Chemical and structural evidence for (super ) <--> (super ) Si substitution in natural tourmalines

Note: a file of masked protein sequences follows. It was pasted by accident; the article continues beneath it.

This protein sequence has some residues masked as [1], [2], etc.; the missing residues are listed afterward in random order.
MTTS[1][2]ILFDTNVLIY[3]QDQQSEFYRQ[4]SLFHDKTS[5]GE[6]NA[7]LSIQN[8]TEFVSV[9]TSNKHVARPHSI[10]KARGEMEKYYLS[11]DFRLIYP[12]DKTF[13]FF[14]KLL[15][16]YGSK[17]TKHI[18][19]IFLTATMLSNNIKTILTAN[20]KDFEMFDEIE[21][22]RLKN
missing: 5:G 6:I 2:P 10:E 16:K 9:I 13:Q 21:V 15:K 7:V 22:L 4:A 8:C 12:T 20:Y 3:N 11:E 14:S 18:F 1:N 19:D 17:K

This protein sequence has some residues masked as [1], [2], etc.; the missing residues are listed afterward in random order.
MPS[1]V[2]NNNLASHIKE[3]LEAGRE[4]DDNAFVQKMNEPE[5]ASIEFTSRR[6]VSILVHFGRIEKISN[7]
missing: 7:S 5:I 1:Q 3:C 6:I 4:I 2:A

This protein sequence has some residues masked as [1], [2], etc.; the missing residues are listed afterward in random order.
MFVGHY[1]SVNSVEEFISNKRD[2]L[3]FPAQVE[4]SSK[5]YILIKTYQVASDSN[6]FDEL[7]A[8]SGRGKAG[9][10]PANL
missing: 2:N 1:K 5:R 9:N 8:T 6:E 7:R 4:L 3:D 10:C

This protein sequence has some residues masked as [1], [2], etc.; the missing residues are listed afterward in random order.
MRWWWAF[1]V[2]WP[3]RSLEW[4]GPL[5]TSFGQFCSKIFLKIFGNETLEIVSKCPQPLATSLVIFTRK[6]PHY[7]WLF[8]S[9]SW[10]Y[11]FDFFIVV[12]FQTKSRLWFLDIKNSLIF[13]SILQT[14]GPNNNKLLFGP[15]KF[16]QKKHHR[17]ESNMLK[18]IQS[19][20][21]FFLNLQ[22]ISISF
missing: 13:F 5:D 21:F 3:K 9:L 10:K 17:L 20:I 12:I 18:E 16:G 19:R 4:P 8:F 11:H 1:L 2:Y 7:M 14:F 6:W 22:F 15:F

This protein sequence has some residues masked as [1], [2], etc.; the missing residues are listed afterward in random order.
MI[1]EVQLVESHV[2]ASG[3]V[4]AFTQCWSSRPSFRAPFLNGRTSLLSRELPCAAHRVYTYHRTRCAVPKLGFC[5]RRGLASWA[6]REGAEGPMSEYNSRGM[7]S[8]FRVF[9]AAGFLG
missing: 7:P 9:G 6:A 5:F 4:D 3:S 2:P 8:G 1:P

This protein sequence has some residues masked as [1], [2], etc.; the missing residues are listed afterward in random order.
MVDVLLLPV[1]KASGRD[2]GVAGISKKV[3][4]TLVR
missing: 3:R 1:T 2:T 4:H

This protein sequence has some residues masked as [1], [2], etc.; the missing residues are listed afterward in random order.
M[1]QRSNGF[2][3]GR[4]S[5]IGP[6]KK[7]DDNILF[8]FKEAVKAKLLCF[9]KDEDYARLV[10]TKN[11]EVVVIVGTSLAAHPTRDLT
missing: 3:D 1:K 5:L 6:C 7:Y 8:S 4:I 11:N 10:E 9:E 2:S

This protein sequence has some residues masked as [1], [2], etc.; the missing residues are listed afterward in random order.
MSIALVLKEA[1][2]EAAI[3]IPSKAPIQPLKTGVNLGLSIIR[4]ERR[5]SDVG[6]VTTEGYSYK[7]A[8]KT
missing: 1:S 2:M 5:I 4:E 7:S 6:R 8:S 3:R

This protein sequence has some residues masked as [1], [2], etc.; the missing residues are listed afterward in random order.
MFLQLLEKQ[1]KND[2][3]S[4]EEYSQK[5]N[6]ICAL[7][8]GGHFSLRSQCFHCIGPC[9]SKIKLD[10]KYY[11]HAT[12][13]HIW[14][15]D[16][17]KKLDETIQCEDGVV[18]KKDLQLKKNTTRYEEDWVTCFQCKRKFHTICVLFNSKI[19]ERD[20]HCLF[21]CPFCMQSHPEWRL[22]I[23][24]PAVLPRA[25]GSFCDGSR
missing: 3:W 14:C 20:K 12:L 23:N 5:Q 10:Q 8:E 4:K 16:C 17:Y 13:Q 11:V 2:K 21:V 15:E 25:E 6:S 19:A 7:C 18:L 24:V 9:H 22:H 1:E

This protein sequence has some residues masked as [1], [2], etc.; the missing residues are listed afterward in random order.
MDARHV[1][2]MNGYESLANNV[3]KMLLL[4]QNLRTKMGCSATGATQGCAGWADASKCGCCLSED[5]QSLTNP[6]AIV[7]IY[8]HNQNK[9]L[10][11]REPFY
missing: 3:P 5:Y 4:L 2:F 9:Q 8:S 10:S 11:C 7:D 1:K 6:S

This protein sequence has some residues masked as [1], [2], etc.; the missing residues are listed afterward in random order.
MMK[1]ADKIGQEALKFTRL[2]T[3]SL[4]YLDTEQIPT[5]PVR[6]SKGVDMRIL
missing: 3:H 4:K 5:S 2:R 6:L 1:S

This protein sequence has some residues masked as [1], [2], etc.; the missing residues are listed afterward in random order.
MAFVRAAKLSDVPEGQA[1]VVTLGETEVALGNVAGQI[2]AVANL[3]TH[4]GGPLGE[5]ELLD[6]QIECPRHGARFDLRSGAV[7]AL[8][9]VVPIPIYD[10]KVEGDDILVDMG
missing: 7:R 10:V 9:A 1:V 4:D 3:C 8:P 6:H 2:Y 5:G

Because tourmaline is the most common boron-bearing mineral, the crystal chemistry of B in the phase is of fundamental importance to understanding the boron budget in the Earth. Until recently, the presence of (super ) B as a substituent in the tourmaline tetrahedral (T) ring was unrecognized. However, a study of an Austrian olenite has shown that the substitution is not only possible but can occur in amounts up to B (sub 1.00) per T (sub 6.00) . Through Magic-Angle-Spinning Nuclear Magnetic Resonance (MAS-NMR) spectroscopy, it was recently shown that (super ) B in tourmaline can be identified by its spectroscopic signature. This study characterizes the structural response to small (<0.50 apfu) amounts of substituent (super ) B. Two tourmaline samples ( (super ) B0.28, (super ) B0.37 by chemical analysis) that have been demonstrated by MAS-NMR to contain (super ) B were analyzed by single-crystal X-ray techniques. It was found that reasonable agreement is obtained between (super ) B content as determined by Secondary Ion Mass Spectrometry and X-ray site refinement, although the X-ray refinement significantly overestimates (super ) B (by 3sigma ) in one sample. The response of the tourmaline atomic arrangement to the incorporation of substituent (super ) B is subtle, perhaps explaining the lack of previous recognition of the substitution. The P-T-X conditions required for the substitution are not known, but are being studied by mineral researchers; it has been observed that all of the (super ) B-bearing tourmalines discovered to date contain little or no Mg on the octahedral sites.